9. Bring a little one to the virtual Storytime with Katharine Phelps on February 7. All ages are welcome. Register online at
  10. Learn about organizations that support and advocate for the Black community. Check out Respond to Racism, LO for LOve, African American Women of Lake Oswego and Surrounding Areas, and other local nonprofit organizations working to support Black communities. Consider supporting the work that they do!
  11. Check out a cookbook on Black cuisines at the Library and try a new recipe. Search the catalog at
  12. Learn about the influential Black people for whom local buildings, districts, streets, schools, and parks are named. Options include Happy Valley’s Beatrice Morrow Cannady Elementary School and Adrienne C. Nelson High School, and Portland’s Pearl District, Unthank Park, and Ida B. Wells-Barnett High School.
  13. Read or listen to a recording of the Black National Anthem. Did you know that “Lift Every Voice and Sing” was originally written as a poem before being set to music? Read the poem here, and check out some of our recommendations on YouTube below:
    1. “Lift Every Voice and Sing” by William Grant Still
    2. “Lift Every Voice and Sing” by the Paragon Ragtime Orchestra
    3. “Lift Every Voice and Sing” by Kim Weston (recorded at the Wattstax Festival)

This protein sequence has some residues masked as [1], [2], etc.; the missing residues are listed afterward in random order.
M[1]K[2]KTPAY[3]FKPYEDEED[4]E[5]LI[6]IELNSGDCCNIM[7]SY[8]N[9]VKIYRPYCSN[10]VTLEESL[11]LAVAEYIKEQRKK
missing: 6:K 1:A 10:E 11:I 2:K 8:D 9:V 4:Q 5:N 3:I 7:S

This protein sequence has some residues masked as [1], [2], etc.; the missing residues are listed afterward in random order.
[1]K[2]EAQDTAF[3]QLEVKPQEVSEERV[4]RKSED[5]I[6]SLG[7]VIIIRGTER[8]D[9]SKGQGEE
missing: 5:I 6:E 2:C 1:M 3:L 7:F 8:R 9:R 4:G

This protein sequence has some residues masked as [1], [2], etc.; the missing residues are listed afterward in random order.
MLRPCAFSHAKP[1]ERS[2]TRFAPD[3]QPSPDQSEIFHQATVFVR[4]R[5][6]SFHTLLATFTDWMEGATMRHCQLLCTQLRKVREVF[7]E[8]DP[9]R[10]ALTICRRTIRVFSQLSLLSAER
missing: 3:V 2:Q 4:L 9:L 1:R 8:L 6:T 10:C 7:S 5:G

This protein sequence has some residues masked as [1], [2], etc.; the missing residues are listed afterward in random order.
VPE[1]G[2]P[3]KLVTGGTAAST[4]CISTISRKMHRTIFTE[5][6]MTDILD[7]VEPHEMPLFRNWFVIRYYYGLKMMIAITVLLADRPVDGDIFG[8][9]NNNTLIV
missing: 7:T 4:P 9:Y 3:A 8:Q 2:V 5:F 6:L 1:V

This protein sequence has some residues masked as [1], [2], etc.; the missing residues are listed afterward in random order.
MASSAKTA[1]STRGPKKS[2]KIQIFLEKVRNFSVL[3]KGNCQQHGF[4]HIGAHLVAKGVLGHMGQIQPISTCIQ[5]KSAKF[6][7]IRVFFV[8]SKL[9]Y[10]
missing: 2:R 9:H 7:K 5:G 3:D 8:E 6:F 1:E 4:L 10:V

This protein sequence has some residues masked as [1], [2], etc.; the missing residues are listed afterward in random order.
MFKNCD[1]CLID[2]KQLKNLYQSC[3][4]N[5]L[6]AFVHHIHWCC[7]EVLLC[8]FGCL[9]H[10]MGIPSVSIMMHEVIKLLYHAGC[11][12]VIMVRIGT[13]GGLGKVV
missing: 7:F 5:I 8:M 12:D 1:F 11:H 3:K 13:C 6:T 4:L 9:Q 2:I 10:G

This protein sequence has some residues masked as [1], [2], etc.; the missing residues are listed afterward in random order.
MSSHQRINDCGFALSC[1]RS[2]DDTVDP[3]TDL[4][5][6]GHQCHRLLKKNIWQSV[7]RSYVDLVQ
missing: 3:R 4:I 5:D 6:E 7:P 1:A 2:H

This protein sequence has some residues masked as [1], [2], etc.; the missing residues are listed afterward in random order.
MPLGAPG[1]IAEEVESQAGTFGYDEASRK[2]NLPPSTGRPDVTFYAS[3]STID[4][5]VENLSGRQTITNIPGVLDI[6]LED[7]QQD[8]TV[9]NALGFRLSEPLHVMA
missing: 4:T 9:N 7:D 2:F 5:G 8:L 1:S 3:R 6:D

14. Check out a Black History Celebration Kit at the Library. Intended to inspire dinner table conversations about the joy, struggle, and achievements of Black Americans, these book bundles are geared toward different ages and include discussion questions. Kits are available to browse in the Library’s Children’s Department.
  15. Practice self-care or learn about how to be an ally to the Black community. Check out the Nap Ministry, Black-led resources for mental health compiled by Harvard University, information about the importance of self-care from the National Museum of African American History & Culture, as well as Peace in Schools. There are also many ways to be an ally to the Black community, and support at every level counts! Consider the various ways that you can take action.
  16. Your own great idea for celebrating Black history and culture: _______. Fill in the blank! Examples might include visiting the Nelson Mandela exhibit at OMSI (open through 2/13), listening to a podcast about Black history or experiences, watching the MLK Day Celebration video (produced by the City of Lake Oswego and the local Bahá’í community), visiting the Color Line exhibit at the Portland Art Museum, checking out stories written by Black authors on the Library’s Story Line, volunteering to read a book about Black history to a classroom, following a new Black artist on Instagram, and so much more!

Don’t forget to return your passports to the Library by March 11 to be entered into a random drawing for a chance to win a gift certificate to a local Black-owned business!

Do you have questions about the passport? Give our librarians a call at 503-675-2540.